Nature Watch: Separating fact from fiction

By Cheryl Conley

Sometimes we hear things and we just assume they’re correct. When we hear them as children we can go through our entire lives believing them. We even pass that information on to our own children. Let’s dispel some of those old wives’ tales or myths that we’ve heard about animals.

  • The #1 myth I hear is that you should never touch a baby bird because you’ll leave your scent on them, and mama bird will reject them. NOT TRUE. It’s never good to touch baby birds at any time unless you are rescuing the bird. If this is the case, the baby should be taken to a wildlife organization.
  • You can get warts if you touch a toad. NOT TRUE. Toads don’t have warts so passing them to a human would be impossible. Toads have little glands that cover their bodies that look like warts. They secrete a foul tasting, toxic, antibiotic fluid that protects them from predators and illnesses.

  • Have you ever seen a picture of an opossum hanging upside down by the tail? In real life, this is NOT TRUE. Their tails are very important and aid in balance and holding on to things but they do not hang by them.
  • Touching a butterfly’s wings will cause it to die. NOT TRUE. Butterflies look delicate but they’re actually tough little creatures. Their wings have thousands of scales on them and losing a few here and there may slow them down and make it a little harder to fly but it doesn’t kill them. After all, they do have to withstand wind, storms, brushing up against plants and bushes and spider webs. Please don’t touch them, though. If they lose too many scales, they can die.

  • Animals have thicker coats in the fall if a severe winter is expected. NOT TRUE. The rate of hair growth and thickness has nothing to do with weather.
  • Ostriches bury their heads in the sand because they believe if they can’t see you, you can’t see them. People say it’s a defense mechanism. NOT TRUE. Ostriches don’t stick their heads in the sand. How would they breathe?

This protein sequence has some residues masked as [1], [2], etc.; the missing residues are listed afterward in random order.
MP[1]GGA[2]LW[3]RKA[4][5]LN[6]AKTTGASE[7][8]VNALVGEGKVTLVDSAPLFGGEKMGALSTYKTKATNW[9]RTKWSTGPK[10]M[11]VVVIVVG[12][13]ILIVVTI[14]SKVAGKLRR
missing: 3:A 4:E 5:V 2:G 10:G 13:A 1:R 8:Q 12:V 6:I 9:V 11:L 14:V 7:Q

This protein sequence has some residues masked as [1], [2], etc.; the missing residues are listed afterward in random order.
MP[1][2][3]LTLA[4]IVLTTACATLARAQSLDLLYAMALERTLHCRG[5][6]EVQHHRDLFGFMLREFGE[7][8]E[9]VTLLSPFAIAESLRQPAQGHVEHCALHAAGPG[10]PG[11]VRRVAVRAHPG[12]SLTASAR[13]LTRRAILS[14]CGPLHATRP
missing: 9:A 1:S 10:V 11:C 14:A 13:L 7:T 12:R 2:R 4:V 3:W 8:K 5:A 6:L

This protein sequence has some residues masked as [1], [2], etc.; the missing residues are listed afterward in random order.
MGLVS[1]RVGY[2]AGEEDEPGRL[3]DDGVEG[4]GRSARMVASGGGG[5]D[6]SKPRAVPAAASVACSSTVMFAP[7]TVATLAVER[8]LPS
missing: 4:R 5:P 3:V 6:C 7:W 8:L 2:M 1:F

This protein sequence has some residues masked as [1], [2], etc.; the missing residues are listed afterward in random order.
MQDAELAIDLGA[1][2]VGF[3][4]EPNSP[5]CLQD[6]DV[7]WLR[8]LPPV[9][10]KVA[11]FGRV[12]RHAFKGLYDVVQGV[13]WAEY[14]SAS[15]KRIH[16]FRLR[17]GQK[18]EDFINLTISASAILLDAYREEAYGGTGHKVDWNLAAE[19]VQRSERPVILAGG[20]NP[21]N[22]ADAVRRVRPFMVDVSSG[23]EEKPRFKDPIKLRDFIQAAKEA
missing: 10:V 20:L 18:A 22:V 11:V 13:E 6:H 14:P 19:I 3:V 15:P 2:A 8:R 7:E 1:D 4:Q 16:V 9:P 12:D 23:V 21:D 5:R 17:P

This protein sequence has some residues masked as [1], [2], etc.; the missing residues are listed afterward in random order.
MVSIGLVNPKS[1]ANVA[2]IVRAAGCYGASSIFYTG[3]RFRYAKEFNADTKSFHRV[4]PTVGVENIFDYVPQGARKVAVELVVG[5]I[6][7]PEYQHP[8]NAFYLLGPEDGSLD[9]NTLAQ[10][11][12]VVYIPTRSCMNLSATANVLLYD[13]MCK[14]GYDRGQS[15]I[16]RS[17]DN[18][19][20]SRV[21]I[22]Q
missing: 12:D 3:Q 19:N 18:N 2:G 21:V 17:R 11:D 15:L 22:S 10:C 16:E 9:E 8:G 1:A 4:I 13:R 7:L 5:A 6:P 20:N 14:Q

• Use tomato juice if you get sprayed by a skunk. It will remove the odor. NOT TRUE. Anyone who has ever tried this found out very quickly that it doesn’t work. There are options available that will work but tomato juice isn’t one of them.
  • You can only be stung by a bee once and then it dies. NOT TRUE. Let me clarify. This is true for honey bees but honey bees make up a very small percentage of all bee species. All other bee species can sting you over and over. Ouch!
  • Rabbits LOVE carrots. NOT TRUE. Sure, they’ll eat them but if given a choice, rabbits prefer leafy vegies. Sure, Bugs Bunny is always seen eating a carrot and perhaps that is how this myth got started but in reality, carrots are not a favorite.
  • The age of a ladybug can be determined by counting the black spots on the wings. Others think the number of black spots indicate how many months will pass before meeting their true love. NOT TRUE. Entomologists believe the black spots are a warning to other creatures that the ladybug tastes bad. Don’t eat me or you’ll be sorry!
  • Bats are blind. Have you ever heard or used the phrase, “blind as a bat”? NOT TRUE. Bats are not blind. ‘Nuf said.

Next time you hear something about animals that seems a little far-fetched, it’s probably inaccurate. Research it. Learn about the animals we share our world with.

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Before creating Bluebonnet News in 2018, Vanesa Brashier was a community editor for the Houston Chronicle/Houston Community Newspapers. During part of her 12 years at the newspapers, she was assigned as the digital editor and managing editor for the Humble Observer, Kingwood Observer, East Montgomery County Observer and the Lake Houston Observer, and the editor of the Dayton News, Cleveland Advocate and Eastex Advocate. Over the years, she has earned more than two dozen writing awards, including Journalist of the Year.

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